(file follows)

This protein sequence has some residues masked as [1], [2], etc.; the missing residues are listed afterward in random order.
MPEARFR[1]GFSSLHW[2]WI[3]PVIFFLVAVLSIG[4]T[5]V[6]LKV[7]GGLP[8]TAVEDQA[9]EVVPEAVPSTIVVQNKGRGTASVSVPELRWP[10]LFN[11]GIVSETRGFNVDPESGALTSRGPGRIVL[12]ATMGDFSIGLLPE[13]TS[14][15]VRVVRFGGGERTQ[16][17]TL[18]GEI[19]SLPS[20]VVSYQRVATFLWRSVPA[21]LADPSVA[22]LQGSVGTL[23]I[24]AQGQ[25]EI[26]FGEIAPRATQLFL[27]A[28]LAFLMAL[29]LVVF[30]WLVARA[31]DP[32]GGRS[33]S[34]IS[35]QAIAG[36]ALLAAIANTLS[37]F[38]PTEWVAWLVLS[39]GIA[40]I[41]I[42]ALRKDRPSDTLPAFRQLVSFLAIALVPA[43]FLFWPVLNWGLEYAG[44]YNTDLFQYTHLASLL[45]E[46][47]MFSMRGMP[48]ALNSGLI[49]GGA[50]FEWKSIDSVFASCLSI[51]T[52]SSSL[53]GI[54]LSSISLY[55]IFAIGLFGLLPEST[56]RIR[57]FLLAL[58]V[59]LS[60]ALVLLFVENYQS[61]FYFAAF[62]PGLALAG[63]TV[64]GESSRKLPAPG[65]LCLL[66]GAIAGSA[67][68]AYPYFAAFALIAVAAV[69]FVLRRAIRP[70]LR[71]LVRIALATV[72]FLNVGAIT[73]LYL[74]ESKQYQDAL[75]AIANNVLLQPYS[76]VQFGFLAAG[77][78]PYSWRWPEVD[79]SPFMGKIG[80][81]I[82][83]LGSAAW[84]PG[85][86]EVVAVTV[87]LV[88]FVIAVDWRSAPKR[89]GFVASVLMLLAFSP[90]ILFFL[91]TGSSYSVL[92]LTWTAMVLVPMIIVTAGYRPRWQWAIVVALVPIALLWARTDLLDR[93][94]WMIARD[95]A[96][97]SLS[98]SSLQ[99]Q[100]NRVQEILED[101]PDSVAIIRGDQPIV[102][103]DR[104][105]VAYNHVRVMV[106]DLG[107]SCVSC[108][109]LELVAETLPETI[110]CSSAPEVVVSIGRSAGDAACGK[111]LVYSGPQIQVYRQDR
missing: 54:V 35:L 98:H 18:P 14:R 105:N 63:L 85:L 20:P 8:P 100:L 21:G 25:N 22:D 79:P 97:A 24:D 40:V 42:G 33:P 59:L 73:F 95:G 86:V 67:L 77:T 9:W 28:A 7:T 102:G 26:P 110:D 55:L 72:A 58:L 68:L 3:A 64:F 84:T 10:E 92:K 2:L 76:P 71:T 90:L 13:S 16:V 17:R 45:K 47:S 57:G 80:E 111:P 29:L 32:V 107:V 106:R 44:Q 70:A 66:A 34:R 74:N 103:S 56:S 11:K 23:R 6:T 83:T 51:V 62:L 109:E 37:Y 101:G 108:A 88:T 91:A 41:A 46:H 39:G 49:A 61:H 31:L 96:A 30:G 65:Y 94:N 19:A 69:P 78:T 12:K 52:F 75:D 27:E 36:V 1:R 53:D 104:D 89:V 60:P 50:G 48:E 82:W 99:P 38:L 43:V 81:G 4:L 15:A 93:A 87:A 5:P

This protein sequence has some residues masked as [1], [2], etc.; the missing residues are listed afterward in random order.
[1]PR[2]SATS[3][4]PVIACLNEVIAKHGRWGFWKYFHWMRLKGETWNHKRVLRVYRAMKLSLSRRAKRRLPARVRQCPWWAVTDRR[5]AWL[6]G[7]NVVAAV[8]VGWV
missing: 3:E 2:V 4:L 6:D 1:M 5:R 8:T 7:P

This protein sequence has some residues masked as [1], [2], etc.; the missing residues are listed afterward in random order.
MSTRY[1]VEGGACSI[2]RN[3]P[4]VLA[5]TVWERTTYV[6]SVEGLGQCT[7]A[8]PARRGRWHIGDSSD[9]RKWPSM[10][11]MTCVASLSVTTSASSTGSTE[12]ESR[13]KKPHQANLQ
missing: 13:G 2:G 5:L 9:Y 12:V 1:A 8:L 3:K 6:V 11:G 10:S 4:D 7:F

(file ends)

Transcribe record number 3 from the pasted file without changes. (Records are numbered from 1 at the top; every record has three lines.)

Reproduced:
This protein sequence has some residues masked as [1], [2], etc.; the missing residues are listed afterward in random order.
MSTRY[1]VEGGACSI[2]RN[3]P[4]VLA[5]TVWERTTYV[6]SVEGLGQCT[7]A[8]PARRGRWHIGDSSD[9]RKWPSM[10][11]MTCVASLSVTTSASSTGSTE[12]ESR[13]KKPHQANLQ
missing: 13:G 2:G 5:L 9:Y 12:V 1:A 8:L 3:K 6:V 11:G 10:S 4:D 7:F